Our top story tonight, fanning the flames of discontent -- Afghans burn effigies of the U.S. president in response to the alleged murderous rampage by a U.S. soldier. The former U.K. foreign secretary tells me this hour the escalation of violence makes it ever more apparent that an urgent change of course is required. David Miliband tells us the only solution is a political settlement in which all parties take part, including the Taliban.

You're watching CONNECT THE WORLD live from London.

Still to come this hour, seeing violence where thousands of Syrians are going in search of safety.

A moment of truth for an Australian champion -- we'll get a special look at Ian Thorpe's Olympic comeback bid.

And are the Knicks losing their Linsanity?

Pedro Pinto in the house.

All that and much more in the world of sport for you this evening.

Stay with us.


ANDERSON: You're watching CNN.

This is CONNECT THE WORLD with me, Becky Anderson.

Welcome back.

Now, a boost tonight for Nicolas Sarkozy. The French president wants a second term and for the first time, he is now ahead of rival Francois Hollande in an opinion poll. With less than six weeks to go before France decides, we've been talking to the experts about the major candidates and whether change may be in the air. It's going to be an interesting April in Paris. I'm going to show you why in about 10 minutes time.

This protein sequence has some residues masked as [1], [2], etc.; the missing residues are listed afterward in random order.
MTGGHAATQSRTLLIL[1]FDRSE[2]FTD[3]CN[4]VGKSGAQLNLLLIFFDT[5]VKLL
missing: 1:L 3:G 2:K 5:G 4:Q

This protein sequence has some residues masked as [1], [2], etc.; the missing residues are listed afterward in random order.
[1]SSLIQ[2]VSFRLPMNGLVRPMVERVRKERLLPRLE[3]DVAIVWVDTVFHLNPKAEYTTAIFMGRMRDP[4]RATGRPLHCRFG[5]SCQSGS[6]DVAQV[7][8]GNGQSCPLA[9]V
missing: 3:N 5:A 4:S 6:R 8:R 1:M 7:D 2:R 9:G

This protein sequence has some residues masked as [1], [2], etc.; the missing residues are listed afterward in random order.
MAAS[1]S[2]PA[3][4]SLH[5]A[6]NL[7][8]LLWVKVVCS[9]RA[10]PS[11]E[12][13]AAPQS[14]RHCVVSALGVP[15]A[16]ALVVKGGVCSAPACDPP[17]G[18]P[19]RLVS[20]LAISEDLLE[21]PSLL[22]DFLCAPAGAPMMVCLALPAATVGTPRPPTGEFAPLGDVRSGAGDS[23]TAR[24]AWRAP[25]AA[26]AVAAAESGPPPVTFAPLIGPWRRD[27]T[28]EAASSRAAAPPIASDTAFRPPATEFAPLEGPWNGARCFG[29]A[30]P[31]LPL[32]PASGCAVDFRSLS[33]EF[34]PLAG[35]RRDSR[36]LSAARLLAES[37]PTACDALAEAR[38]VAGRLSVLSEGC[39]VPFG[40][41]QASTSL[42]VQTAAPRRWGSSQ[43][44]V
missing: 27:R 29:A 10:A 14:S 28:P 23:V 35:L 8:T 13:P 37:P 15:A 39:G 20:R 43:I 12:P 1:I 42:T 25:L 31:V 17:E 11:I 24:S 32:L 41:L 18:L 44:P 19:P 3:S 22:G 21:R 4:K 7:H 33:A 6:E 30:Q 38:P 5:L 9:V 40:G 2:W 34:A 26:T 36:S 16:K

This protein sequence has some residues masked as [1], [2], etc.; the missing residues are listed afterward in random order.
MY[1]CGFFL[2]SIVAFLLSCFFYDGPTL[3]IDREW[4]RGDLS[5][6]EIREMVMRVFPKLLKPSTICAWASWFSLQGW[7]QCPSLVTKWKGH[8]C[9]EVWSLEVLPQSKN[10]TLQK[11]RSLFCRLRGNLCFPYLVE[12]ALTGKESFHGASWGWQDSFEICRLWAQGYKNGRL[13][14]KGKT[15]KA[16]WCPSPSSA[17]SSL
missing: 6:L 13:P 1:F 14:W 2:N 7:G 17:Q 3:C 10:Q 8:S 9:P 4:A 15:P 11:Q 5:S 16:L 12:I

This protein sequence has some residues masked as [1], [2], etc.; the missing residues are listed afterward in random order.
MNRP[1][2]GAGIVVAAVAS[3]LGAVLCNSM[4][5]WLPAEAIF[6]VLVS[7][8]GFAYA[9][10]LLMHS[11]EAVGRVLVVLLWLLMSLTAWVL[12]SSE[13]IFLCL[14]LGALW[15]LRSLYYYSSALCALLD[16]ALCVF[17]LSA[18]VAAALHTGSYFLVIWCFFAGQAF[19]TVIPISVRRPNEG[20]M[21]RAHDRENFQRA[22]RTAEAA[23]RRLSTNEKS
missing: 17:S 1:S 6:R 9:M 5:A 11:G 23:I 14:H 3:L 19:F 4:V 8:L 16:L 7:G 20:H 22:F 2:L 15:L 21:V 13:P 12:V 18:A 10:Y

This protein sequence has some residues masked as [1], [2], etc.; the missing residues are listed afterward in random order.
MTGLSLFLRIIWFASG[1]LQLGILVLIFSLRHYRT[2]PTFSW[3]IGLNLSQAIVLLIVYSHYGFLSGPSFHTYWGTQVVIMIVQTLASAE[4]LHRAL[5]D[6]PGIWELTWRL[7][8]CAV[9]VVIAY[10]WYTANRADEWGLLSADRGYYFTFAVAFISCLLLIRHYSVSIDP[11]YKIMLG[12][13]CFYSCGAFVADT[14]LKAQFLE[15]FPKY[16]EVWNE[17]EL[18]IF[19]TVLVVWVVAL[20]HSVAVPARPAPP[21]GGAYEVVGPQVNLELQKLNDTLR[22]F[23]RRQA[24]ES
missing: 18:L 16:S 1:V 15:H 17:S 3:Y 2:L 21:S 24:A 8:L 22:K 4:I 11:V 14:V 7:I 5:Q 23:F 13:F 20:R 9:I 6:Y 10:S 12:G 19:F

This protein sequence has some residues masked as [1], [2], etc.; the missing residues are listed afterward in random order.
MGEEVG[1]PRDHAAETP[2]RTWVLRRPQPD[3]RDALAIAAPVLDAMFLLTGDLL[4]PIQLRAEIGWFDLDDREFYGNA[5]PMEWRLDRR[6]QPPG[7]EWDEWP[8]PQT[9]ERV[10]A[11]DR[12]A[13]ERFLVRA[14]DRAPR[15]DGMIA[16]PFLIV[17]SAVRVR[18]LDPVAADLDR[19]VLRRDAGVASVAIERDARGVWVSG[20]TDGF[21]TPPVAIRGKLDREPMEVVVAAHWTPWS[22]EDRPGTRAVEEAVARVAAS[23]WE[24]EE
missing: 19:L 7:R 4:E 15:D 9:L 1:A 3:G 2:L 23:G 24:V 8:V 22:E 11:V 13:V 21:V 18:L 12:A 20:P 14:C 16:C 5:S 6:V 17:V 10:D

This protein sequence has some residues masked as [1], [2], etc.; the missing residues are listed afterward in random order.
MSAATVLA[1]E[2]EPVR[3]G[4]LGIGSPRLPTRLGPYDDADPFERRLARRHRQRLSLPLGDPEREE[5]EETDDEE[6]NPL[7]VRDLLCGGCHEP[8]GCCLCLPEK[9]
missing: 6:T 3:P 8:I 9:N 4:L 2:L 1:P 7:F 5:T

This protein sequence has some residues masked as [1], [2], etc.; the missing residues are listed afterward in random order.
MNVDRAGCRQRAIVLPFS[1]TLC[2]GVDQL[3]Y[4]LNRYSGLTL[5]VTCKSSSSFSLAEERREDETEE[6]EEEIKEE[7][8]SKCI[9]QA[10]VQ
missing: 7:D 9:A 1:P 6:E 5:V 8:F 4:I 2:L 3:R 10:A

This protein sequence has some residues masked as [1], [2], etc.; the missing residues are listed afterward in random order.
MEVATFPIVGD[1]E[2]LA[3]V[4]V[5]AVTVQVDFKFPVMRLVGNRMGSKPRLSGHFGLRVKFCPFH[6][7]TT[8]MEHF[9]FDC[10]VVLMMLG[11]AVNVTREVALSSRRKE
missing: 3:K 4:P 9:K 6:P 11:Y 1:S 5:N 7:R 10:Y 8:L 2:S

Meantime, opposition activists declared Tuesday a day of mourning in Syria, but there was no pause in the violence. The opposition says 36 people died on Tuesday. There's video reports to show explosions in the calm Al Zaitun neighborhood of Homs. That's where activists say women and children were massacred over the weekend.

Well, the U.N. says more than 8,000 people have been killed in year long uprising and about 30,000 Syrians have fled to neighboring countries.

The high commissioner for refugees says that Turkey, Lebanon and Jordan are now prepared to help.



For the moment, assistance is being provided to those that need it, to those that are in more dire circumstances. But we are all ready, the three governments and the humanitarian community, to be able to upscale these -- this assistance if, all of a sudden, the numbers start to grow.


ANDERSON: Let's look at some of the other stories that are connecting our world tonight.

And Rebekah Brooks, the former editor of the British newspaper, "News of the World," has been arrested on suspicion of conspiracy to pervert the course of justice. Now, she was arrested along with five others, including her husband, as part of a phone hacking investigation. Brooks was also arrested in July last year and questioned over phone hacking and police bribery. The newspaper closed in the wake of those allegations.